Suction abortion (also called vacuum aspiration) is the most common type of in-clinic abortion. It uses gentle suction to remove the pregnancy from your uterus. Medications are given to control pain and/or anxiety, if needed. The abortion itself takes 5–10 minutes, but your appointment will take longer because you’ll have an exam, review paperwork, and stay in the recovery room for up to an hour after.
During the procedure, and for a short time after, you may experience strong cramping. Bleeding like a period or spotting may last for up to two weeks after the procedure.
In-clinic abortion works more than 99 out of every 100 times.
In-clinic abortions up to 17 weeks and 6 days of pregnancy are provided at several of our health centers.
What to Expect
Pregnant patients are counseled on all of the options available to them for the pregnancy. Each patient is given specific and detailed information on the abortion procedure they have chosen.
Your health history will be reviewed to screen for any possible health problems. An ultrasound is done to determine how many weeks pregnant you are. Blood will be drawn to check your Rh Status and to check for anemia (low iron). Other testing may be done if needed.
All patients are offered a birth control method (contraception) and instructed in its use so you can start using it as soon as the abortion is completed. In certain situations, multiple visits may be required.
Full payment is expected on the day of the abortion. We do not accept checks. If you have private health insurance, Oregon Health Plan (OHP), or Washington State Medicaid (DSHS), please call our Patient Access Center at 1.888.576.7526 for assistance.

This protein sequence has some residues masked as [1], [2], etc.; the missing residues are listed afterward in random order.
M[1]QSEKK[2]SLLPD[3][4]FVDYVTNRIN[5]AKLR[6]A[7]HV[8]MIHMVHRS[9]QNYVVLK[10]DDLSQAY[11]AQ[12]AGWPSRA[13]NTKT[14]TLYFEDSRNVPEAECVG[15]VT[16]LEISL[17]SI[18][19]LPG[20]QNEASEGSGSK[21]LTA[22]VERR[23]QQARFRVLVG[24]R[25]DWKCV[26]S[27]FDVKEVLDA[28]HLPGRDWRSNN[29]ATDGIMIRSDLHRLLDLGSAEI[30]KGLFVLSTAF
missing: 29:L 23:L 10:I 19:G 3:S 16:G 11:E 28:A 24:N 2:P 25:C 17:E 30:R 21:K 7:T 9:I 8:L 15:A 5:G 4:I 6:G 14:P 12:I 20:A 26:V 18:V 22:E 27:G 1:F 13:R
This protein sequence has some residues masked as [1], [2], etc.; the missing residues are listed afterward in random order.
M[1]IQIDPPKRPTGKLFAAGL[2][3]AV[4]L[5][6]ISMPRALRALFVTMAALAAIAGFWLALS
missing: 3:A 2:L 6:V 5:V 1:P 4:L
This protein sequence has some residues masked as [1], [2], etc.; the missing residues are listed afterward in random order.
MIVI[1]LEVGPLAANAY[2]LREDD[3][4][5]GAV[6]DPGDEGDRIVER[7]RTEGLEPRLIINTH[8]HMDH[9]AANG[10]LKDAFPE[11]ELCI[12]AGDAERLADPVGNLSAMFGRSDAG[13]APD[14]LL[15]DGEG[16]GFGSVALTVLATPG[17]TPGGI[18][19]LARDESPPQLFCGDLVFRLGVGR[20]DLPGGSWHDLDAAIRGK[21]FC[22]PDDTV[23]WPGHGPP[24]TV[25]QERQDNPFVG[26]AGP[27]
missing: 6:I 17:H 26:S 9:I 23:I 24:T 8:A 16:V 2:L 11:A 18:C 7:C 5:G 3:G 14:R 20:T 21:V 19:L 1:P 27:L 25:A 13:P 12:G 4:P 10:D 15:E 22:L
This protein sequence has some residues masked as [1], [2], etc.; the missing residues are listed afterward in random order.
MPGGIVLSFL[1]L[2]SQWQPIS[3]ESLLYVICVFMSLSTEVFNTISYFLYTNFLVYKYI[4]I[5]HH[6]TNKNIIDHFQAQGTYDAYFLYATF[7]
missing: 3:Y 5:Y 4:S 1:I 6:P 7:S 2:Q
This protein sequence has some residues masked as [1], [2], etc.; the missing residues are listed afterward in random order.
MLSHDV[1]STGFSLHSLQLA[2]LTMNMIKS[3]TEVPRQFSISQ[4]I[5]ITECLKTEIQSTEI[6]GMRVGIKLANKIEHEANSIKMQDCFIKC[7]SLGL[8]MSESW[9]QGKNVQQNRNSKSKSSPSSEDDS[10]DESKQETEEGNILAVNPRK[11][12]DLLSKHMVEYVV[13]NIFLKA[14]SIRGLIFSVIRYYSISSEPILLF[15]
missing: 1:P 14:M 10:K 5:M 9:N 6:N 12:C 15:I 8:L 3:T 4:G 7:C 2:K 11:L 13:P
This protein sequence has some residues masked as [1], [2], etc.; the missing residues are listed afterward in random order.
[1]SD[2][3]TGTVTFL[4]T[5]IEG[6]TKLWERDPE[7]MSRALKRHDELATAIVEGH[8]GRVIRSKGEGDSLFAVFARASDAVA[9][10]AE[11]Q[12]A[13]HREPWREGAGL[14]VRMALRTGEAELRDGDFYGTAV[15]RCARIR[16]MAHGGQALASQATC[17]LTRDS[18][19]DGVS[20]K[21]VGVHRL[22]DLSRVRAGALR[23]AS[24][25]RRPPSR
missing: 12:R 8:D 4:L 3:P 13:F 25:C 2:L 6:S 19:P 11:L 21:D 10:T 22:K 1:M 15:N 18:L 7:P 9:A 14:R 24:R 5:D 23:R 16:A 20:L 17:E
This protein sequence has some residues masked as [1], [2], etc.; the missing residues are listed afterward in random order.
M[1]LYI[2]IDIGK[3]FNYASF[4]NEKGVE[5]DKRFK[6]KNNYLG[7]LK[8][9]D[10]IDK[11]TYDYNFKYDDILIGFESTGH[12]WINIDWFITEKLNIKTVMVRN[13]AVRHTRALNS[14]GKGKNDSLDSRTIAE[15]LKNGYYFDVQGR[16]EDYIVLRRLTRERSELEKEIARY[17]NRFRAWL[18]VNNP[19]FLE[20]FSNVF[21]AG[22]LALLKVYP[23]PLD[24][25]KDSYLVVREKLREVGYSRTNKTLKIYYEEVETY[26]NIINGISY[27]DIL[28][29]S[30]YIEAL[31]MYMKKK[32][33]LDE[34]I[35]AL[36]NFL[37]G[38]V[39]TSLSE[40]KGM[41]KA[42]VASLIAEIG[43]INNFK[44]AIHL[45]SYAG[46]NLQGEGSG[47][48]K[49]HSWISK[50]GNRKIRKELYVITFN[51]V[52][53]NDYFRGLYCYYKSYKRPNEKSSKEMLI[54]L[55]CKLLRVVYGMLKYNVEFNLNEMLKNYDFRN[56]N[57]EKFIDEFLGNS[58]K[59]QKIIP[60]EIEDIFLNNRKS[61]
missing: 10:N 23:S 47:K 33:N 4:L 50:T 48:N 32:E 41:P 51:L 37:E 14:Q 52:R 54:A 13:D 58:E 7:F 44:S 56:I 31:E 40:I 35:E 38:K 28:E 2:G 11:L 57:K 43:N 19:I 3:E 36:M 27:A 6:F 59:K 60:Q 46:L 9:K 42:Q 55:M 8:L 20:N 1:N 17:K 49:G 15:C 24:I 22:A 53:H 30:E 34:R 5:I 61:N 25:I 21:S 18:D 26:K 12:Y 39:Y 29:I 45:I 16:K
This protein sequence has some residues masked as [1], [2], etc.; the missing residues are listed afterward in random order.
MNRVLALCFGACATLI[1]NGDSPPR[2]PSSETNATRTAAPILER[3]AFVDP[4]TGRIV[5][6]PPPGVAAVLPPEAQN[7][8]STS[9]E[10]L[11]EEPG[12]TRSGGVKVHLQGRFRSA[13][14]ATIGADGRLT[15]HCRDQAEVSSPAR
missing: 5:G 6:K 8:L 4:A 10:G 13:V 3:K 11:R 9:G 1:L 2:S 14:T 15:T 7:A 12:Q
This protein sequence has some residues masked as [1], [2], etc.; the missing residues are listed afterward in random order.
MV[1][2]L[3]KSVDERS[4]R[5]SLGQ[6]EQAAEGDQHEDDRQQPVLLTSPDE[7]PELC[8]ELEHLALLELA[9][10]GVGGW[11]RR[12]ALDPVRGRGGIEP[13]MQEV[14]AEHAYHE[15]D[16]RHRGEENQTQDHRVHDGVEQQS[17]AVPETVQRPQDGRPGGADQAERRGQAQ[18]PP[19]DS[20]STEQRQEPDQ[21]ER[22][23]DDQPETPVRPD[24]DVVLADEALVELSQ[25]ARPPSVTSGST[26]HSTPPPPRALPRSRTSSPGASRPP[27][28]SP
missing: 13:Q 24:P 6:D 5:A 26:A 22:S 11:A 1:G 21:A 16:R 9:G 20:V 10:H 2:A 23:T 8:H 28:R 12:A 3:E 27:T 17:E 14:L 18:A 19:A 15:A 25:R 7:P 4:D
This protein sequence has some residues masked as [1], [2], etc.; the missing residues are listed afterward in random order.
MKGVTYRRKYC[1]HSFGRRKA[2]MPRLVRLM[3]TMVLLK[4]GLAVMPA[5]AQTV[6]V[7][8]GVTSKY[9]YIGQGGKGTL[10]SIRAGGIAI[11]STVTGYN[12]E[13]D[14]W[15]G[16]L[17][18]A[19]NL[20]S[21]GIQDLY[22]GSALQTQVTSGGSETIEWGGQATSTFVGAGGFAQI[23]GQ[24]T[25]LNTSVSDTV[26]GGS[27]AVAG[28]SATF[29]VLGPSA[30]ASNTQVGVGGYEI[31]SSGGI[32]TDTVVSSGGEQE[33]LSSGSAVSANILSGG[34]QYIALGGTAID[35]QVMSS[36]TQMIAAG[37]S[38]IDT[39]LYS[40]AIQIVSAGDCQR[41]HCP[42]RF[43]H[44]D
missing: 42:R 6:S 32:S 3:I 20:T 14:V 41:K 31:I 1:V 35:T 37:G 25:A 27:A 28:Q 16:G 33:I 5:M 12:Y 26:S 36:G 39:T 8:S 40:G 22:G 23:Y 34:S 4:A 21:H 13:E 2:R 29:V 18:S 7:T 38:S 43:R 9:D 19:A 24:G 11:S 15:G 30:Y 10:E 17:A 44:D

What to expect before or after having an abortion?
You will get written after-care instructions and a phone number you can call if you have any questions or concerns. You may have to come back for a checkup or lab work after your procedure.
Plan on resting after your abortion. You can usually go back to work, school and most other normal activities the next day. Avoid hard work or heavy exercise for a few days. You can use pads, tampons, or a menstrual cup for any bleeding — whatever is the most comfortable for you. Your provider may recommend you use pads so you can track how much you’re bleeding. You can have sex as soon as you feel ready. If you’re not feeling well after a couple of days, call us.
It’s normal to have a lot of different emotions after your abortion. Everyone’s experience is different, and there’s no “right” or “wrong” way to feel. Most people are relieved. Others may feel sadness, guilt, or regret. These feelings aren’t unique to having an abortion – people feel many different emotions after giving birth, too. If your mood keeps you from doing the things you usually do each day, call us for help. You can also call Exhale or All-Options for free, confidential, and non-judgmental emotional support after an abortion – no matter how you’re feeling.
Pregnancy After Abortion
Early, uncomplicated abortion does not affect your ability to become pregnant in the future. In fact, you could become pregnant again at any time if you are not using contraception. Menstrual periods usually return in about 4–8 weeks after the abortion.